There are wireless Internet zones throughout the Universidad de Belgrano, so students may wish to bring their laptops. The library is divided into multiple sections based on subject area and contains both general study areas as well as study rooms where no talking is allowed. Students will find books on almost all subjects related to their courses and may take full advantage of the library's services as an enrolled student at the Univeresidad de Belgrano. ASA offers multiple options for students who wish to study in Buenos Aires.
While we encourage all students to participate on programs that begin with an intensive month of Spanish, it is not required. We also allow students to take their electives in English, Spanish or a combination of both. Students who feel they are fluent enough in Spanish to take courses with Argentine students may do so and should contact ASA for more information on program dates and course availability.
- Open to students with any level of Spanish
- 2 completed terms at NU, one of which may be a summer term
- GPA of at least 2.5
- Transfer students and spring admits, please contact OISP for eligibility
- Online OISP application
- Online ASA application
- Unofficial Transcript
- Photocopy of Passport ID Page
- Release and Credits Form
- One Letter of Recommendation is required if GPA is below 3.0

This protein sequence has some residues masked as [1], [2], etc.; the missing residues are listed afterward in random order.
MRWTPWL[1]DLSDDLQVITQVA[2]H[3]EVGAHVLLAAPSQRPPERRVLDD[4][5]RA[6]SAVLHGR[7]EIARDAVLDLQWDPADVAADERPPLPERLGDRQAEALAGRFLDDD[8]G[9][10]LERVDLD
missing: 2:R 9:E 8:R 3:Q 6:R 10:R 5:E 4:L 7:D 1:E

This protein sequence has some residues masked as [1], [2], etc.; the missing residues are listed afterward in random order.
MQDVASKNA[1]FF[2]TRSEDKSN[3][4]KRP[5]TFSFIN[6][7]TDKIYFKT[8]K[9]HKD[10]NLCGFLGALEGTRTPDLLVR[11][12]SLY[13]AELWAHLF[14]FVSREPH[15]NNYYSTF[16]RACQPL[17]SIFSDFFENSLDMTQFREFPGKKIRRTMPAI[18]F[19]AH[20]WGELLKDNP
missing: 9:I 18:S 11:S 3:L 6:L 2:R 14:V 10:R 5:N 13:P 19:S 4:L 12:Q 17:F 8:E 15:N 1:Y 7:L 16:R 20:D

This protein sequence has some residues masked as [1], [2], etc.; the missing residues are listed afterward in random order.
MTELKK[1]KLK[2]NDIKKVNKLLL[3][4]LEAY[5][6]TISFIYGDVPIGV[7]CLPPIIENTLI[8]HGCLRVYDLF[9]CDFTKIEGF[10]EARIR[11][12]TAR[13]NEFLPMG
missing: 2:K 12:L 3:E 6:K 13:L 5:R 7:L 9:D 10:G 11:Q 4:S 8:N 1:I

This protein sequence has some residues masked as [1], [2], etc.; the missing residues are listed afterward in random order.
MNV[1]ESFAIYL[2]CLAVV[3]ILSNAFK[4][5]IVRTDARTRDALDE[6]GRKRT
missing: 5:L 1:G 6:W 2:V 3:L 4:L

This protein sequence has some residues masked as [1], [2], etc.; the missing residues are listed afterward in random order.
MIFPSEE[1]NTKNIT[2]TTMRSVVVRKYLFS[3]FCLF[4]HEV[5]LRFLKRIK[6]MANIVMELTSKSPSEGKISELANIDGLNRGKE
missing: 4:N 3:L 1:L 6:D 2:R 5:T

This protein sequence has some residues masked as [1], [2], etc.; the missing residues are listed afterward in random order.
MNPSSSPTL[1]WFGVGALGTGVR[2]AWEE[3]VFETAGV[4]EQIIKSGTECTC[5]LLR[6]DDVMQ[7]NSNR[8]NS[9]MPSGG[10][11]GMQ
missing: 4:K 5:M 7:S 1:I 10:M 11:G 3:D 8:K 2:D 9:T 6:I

Northeastern University students should not pay the $150 program deposit at time of application. They should apply online without making a payment and then call ASA to pay the $50 application fee. The $100 program deposit will be covered by Northeastern University OISP.
Please submit the following directly to OISP:
Fall 2014 or Spring 2015: $21,367
Includes: Northeastern University (NU) tuition for 16 NU credits (21, 267), and 24/7 worldwide emergency assistance ($100). Students are responsible for all other expenses, including housing and other non-academic costs for which they will be billed directly by the program provider or host institution. Students are also responsible for arranging and purchasing their own flights.
Students can choose to live with an Argentine host family (includes daily breakfast & dinner) or in a shared student apartment (no meals included). Rooms are double or single occupancy.
Located on the southern tip of the Rio de la Plata, Buenos Aires is the cultural and economic center of Argentina. With around 3 million people living in the city and over 12 million in the greater metropolitan area, its influence over the country cannot be underestimated.